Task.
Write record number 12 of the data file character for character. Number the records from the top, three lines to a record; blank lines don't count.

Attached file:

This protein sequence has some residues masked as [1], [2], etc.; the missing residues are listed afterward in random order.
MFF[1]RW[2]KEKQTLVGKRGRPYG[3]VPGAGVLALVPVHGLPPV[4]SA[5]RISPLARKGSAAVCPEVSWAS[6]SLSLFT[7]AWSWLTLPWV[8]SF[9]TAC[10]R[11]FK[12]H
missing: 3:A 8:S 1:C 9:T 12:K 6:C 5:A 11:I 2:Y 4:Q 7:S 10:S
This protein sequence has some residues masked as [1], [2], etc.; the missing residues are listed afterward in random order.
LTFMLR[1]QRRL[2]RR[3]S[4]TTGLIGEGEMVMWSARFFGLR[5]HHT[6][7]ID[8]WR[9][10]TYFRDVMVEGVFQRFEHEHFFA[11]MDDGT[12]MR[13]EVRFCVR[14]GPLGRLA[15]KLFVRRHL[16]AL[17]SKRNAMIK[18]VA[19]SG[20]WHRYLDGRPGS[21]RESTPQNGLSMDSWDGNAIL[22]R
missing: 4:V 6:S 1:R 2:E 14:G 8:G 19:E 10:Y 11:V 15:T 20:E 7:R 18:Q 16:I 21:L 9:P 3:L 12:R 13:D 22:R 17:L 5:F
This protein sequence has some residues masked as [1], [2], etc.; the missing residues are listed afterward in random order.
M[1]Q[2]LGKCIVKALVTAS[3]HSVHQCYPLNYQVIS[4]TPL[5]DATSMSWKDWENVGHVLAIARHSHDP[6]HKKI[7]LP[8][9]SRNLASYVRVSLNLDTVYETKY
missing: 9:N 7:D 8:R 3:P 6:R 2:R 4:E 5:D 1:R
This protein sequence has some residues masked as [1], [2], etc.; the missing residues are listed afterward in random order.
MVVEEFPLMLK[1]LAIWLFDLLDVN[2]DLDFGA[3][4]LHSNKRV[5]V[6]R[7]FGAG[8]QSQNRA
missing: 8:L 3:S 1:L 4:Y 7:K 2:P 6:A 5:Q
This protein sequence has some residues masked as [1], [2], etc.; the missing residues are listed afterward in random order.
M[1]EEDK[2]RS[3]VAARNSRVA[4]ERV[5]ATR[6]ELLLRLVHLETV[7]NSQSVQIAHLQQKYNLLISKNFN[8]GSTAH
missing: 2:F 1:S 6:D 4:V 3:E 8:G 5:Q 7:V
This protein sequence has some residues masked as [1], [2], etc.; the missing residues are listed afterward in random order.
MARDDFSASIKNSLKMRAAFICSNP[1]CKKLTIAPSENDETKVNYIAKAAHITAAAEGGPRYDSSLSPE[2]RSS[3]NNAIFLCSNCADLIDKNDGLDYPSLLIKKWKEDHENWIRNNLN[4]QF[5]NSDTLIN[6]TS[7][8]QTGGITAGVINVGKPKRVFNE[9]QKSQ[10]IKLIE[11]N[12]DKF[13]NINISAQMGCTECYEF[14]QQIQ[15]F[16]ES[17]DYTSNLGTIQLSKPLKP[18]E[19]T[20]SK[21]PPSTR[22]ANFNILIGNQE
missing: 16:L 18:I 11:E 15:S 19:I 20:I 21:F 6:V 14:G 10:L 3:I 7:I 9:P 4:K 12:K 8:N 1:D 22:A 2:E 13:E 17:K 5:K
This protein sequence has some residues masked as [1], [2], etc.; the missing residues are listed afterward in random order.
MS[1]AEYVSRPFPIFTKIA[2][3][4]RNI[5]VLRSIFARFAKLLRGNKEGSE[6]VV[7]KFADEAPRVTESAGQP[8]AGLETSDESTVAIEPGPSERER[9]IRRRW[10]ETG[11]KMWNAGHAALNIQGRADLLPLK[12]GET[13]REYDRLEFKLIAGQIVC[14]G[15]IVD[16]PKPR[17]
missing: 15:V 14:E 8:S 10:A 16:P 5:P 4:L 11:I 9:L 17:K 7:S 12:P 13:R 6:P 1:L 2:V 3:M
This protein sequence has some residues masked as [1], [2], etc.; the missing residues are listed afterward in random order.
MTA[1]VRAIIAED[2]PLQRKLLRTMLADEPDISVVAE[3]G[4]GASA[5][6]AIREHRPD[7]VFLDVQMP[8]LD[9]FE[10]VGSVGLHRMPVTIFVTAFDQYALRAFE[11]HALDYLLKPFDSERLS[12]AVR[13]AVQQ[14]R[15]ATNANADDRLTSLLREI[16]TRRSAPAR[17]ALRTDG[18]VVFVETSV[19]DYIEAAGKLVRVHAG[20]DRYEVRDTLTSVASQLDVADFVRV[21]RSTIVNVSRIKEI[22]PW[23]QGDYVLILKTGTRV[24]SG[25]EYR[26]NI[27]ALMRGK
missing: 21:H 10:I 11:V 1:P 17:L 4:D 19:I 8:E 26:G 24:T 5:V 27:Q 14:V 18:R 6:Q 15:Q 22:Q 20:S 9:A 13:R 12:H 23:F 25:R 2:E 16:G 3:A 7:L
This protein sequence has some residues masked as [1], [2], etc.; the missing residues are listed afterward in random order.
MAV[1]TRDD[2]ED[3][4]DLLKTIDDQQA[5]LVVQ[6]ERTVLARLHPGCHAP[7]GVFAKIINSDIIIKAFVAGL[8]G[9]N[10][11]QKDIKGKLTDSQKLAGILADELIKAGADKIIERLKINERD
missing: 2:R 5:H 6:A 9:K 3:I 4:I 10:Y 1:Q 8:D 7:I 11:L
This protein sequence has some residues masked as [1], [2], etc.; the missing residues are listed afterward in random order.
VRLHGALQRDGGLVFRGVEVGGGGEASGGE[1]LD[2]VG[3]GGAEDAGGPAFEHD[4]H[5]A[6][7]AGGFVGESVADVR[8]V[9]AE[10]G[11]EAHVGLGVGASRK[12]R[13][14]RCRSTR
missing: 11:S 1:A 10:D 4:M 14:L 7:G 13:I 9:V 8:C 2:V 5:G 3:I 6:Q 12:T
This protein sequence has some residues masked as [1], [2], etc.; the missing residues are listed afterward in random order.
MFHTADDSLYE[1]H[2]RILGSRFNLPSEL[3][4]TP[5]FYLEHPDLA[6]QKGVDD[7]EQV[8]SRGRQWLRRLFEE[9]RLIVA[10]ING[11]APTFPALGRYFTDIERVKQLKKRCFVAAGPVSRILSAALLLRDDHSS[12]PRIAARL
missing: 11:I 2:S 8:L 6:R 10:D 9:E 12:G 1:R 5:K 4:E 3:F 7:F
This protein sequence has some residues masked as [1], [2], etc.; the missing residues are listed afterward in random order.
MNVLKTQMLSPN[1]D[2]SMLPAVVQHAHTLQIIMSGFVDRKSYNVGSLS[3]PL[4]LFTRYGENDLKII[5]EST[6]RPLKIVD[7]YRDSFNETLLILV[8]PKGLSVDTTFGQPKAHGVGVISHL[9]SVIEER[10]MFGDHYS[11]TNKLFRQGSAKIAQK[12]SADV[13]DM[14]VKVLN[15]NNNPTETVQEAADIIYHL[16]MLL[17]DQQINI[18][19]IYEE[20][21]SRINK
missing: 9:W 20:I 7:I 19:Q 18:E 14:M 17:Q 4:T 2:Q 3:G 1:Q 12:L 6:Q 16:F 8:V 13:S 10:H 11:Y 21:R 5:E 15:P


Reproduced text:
This protein sequence has some residues masked as [1], [2], etc.; the missing residues are listed afterward in random order.
MNVLKTQMLSPN[1]D[2]SMLPAVVQHAHTLQIIMSGFVDRKSYNVGSLS[3]PL[4]LFTRYGENDLKII[5]EST[6]RPLKIVD[7]YRDSFNETLLILV[8]PKGLSVDTTFGQPKAHGVGVISHL[9]SVIEER[10]MFGDHYS[11]TNKLFRQGSAKIAQK[12]SADV[13]DM[14]VKVLN[15]NNNPTETVQEAADIIYHL[16]MLL[17]DQQINI[18][19]IYEE[20][21]SRINK
missing: 9:W 20:I 7:I 19:Q 18:E 14:M 17:Q 4:T 2:Q 3:G 1:Q 12:L 6:Q 16:F 8:V 13:S 10:H 11:Y 21:R 5:E 15:P